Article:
ABSTRACT. Archaeological excavation is a destructive process, making accurate, fast and efficient 3D documentation of information essential. With this in mind, our research uses an integrated workflow of topographic measurements and image-based 3D modelling to generate highly accurate reconstructions of archaeological features at the site of Thorikos, Greece. Topographic ground control points and images are acquired using a total station and consumer digital camera respectively, and processed in a highly automated workflow using Structure from Motion and Multiview Stereo reconstruction software. These models were generated on a daily basis in order to map the on-going of a field campaign at this archaeological site in 2012. Moreover, a management system is presented as a consultation and analysis application, enabling the interaction with the 3D models, accompanied with attribute data and metadata. For the efficiency of the management system it was essential to integrate the 3D models in a Harris matrix. This matrix functions as an intermediate between a graphical user interface and the database system. Additionally, two applications of these 3D models are presented, focussing on capacity calculations and in situ mapping (orthophoto mapping) of stone wall remains. The presented management system, the linking of 3D models with excavation data, and the use of 3D models as a scientific tool demonstrate the huge potential of 3D data for archaeological research.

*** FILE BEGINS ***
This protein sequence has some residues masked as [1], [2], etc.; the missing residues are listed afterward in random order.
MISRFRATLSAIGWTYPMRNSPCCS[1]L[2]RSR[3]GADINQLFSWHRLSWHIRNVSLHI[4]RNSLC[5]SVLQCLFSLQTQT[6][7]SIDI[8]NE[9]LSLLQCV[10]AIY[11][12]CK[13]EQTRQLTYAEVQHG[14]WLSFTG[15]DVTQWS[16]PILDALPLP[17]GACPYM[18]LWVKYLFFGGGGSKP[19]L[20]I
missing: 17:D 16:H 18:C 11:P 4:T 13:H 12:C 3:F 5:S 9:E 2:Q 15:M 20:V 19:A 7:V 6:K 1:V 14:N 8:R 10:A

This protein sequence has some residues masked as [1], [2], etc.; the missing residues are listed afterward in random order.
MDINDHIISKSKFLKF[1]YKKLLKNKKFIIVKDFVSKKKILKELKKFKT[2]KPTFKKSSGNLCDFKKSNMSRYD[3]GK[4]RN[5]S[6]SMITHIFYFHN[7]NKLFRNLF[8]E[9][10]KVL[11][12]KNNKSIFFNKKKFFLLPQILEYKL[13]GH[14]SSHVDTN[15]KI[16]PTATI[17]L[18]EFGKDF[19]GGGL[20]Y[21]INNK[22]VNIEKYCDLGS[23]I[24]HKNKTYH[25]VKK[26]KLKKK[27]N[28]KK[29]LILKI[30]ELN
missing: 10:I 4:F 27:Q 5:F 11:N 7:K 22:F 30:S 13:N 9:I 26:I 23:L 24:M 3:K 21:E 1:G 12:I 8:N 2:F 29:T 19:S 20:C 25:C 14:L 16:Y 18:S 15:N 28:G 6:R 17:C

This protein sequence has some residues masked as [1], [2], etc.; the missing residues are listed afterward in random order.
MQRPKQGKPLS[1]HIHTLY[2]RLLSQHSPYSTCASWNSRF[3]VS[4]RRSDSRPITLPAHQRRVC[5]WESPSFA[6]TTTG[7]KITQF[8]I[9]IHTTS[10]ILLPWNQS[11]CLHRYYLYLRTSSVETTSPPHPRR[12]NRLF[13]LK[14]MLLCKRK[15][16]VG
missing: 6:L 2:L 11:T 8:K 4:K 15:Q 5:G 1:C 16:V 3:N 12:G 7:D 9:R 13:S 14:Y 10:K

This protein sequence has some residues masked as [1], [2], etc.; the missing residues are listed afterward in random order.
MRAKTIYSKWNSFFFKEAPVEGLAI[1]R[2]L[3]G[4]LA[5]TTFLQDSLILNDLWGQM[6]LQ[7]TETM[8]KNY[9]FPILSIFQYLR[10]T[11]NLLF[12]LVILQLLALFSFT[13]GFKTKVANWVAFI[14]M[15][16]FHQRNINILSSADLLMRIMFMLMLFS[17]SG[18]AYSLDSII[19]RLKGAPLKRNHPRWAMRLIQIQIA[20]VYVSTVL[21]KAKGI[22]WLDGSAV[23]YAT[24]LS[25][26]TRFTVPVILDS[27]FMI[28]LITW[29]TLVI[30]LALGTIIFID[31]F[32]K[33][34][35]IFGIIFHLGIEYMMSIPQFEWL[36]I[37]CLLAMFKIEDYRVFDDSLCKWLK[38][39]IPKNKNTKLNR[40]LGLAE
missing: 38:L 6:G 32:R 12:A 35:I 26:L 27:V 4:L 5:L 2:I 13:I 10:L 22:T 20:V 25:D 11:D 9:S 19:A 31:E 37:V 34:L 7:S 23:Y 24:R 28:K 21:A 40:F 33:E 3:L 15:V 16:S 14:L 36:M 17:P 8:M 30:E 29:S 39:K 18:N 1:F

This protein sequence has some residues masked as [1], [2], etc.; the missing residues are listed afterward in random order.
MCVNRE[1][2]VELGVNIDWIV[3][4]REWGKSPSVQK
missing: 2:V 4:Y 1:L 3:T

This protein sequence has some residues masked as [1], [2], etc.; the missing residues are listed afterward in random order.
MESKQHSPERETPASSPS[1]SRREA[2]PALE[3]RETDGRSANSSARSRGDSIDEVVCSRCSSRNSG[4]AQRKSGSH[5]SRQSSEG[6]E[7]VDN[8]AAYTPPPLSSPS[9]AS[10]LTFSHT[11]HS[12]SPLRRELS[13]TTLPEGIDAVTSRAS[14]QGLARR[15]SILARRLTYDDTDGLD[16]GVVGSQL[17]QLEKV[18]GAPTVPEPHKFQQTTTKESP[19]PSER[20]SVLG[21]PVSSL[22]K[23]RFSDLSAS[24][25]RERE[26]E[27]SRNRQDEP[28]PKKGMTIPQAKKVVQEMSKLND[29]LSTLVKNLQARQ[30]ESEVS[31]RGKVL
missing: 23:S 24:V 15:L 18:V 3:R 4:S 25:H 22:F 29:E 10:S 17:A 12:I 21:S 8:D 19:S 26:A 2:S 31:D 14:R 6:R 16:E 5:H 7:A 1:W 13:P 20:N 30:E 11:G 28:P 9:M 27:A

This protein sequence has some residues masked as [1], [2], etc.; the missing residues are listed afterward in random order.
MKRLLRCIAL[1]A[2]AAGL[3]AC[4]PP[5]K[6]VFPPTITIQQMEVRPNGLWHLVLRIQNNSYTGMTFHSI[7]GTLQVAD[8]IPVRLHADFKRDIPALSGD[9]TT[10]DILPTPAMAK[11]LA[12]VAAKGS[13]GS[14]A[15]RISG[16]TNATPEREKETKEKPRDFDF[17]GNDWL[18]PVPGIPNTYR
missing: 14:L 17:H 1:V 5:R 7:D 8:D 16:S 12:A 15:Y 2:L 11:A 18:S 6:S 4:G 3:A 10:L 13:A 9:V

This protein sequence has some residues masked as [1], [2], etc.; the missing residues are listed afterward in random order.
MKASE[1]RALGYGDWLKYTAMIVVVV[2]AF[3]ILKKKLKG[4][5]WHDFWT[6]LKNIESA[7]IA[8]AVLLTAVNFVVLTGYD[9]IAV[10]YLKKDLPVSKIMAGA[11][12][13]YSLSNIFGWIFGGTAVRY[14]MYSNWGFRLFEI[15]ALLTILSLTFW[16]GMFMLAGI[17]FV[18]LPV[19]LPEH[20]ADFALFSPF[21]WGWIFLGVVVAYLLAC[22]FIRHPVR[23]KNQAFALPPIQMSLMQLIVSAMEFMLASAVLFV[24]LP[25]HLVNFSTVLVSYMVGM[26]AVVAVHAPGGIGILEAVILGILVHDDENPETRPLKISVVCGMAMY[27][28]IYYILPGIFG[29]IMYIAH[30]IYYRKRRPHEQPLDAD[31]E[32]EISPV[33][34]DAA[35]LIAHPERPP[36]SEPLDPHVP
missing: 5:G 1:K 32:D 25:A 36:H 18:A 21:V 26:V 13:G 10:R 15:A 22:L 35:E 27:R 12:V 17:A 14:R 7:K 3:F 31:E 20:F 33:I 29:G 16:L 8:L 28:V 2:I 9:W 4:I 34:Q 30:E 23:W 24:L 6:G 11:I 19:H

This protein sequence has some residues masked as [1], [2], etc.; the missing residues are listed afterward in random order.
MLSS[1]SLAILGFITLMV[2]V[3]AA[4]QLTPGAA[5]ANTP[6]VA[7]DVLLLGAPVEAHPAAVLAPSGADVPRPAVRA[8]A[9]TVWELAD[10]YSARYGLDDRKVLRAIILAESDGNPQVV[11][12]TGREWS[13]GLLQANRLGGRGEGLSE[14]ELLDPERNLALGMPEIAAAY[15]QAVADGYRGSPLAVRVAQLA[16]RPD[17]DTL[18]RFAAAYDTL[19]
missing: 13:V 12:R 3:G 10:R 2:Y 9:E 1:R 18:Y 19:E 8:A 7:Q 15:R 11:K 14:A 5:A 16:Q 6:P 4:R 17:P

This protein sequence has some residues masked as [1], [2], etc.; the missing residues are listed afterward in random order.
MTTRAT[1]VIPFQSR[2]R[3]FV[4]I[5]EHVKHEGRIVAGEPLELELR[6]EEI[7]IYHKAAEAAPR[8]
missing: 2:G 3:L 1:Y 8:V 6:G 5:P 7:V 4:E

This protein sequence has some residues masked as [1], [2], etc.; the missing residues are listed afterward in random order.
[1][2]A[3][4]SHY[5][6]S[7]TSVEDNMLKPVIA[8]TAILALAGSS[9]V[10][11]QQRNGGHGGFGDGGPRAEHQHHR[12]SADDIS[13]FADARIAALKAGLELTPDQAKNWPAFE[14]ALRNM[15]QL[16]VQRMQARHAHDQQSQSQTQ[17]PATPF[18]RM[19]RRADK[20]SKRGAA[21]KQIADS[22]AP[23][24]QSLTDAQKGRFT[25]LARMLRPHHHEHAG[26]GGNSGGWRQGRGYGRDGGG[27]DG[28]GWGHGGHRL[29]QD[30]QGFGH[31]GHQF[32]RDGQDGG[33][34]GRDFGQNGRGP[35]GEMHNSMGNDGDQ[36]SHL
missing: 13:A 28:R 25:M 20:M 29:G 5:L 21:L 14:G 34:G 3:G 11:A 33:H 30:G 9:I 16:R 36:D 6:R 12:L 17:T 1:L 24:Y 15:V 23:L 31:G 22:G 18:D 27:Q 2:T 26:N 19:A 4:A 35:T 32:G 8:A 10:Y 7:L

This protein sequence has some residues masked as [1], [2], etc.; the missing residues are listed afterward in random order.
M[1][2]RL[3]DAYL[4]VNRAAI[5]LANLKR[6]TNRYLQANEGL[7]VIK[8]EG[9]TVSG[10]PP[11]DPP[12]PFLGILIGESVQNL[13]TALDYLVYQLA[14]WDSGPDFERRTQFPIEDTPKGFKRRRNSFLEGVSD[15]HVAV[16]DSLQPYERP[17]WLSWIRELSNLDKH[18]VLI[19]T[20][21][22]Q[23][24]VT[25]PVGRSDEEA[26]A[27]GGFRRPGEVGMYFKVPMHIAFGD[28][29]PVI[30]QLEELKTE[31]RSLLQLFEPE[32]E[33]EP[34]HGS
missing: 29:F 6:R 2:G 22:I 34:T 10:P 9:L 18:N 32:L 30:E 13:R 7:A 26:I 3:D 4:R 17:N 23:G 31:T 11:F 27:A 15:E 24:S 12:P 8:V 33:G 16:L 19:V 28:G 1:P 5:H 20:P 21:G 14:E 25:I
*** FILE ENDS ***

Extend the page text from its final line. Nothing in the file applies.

Towards a Three-Dimensional Registration of the Archaeological Heritage of the Altai Mountains
Plets G., Gheyle W., Verhoeven G., De Reu J., Bourgeois J., Verhegge J., Stichelbaut B., 2012. Antiquity, 86(333): 884-897.
ABSTRACT. In the course of their research campaign in Siberia, Ghent University archaeologists have developed a simple and cost effective method for the rapid 3D imaging of rock art, standing stelae and surface monuments. Their procedure will undoubtedly have a big role to play in archaeological research in advance of the oil pipeline expected soon.
The deteriorating preservation of the Altaian rock art – Assessing three-dimensional image-based modelling in rock art research and management
Holocene book review: 3D Recording and Modelling in Archaeology and Cultural Heritage: Theory and Best Practices
ABSTRACT. Review of Fabio Remondino and Stefano Campana (eds), 3D Recording and Modelling in Archaeology and Cultural Heritage: Theory and Best Practices (BAR International Series 2598), Archaeopress: Oxford, 2014; 171 pp.: ISBN 978140312309, £31.00 (pbk).